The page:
Teachers have a tough job. They are responsible for teaching our children life’s basic knowledge. Most of the time, teachers will have a classroom of around 30 students. So what happens when one student is a little more energetic than the rest of the children. This kid is giggling, laughing and basically being disruptive and interrupting the lesson of the day. How should a teacher deal with that student?
Most of the time, the student will either get his or her name on the board then a check mark by their name and then possibly a visit to the office. If the behavior continues, the student could get detention or eventually get suspended from school. But does getting suspended from school benefit the child? Will this reform future behavior? A new study says no.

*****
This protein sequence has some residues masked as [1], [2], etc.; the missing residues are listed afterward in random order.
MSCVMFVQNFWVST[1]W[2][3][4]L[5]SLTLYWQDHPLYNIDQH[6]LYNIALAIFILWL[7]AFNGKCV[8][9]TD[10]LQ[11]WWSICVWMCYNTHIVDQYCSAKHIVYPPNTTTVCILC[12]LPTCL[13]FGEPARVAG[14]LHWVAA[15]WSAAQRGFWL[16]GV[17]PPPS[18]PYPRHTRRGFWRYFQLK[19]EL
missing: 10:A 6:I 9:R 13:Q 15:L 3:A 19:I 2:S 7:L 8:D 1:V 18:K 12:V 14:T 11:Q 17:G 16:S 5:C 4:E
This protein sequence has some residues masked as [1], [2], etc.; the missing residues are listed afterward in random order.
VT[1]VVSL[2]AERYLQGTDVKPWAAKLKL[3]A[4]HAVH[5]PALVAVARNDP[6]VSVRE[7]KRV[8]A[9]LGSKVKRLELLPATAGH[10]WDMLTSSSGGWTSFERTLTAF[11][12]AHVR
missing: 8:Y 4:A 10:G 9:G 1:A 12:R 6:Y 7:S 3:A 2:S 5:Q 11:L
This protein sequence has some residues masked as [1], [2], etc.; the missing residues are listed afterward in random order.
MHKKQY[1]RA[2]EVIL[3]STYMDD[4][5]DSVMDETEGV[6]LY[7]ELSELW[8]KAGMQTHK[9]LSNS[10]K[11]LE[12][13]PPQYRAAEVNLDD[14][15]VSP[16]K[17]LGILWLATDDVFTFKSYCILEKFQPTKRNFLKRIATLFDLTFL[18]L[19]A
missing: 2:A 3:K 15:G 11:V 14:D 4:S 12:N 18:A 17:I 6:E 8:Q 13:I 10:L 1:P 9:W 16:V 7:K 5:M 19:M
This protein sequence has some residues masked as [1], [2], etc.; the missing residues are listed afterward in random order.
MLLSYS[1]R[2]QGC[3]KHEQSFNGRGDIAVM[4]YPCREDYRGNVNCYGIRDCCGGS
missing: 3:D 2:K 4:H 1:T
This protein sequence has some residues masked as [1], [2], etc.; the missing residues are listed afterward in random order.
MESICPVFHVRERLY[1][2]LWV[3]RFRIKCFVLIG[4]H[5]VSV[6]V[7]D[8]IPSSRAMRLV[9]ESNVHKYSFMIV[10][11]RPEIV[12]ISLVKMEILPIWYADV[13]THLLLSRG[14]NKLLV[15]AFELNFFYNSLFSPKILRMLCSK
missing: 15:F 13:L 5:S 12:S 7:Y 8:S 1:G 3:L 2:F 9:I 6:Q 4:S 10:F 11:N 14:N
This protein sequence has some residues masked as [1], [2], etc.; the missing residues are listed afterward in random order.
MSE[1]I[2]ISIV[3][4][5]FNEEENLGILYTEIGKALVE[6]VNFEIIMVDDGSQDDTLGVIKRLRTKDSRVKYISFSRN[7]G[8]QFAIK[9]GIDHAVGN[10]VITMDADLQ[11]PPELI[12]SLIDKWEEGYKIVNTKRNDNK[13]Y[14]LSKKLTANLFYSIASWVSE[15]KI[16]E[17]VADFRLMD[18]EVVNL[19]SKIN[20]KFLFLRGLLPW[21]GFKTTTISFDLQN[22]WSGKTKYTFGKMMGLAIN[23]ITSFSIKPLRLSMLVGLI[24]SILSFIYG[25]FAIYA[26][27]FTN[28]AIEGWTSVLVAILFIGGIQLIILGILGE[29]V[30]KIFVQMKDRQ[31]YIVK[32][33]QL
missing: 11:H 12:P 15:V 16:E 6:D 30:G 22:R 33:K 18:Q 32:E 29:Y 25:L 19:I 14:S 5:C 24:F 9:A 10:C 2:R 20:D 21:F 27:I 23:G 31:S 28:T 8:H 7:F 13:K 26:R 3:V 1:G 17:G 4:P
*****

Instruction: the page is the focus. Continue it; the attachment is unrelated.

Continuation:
According to a new study from the University of Michigan and Louisiana State University, students who get suspended from class in kindergarten and the first grade are more like to have academic problems later in life. The findings suggest that being removed from the classroom at a young age put these kids in what the scientists are calling a “vicious cycle.” These kids miss out on valuable learning time while suspended from the classroom and end up getting behind the rest of the students. The suspended kids could experience a mental setback unable to catch up with the rest of the students and they are ultimately more likely to get suspended again. This study also found boys were more likely than girls to get removed from the classroom.
After analyzing years of data, researchers have concluded that it does not benefit a child to be suspended from school.
This study was conducted by researchers from the University of Michigan and Louisiana State University and is published in the Children and Youth Services Review.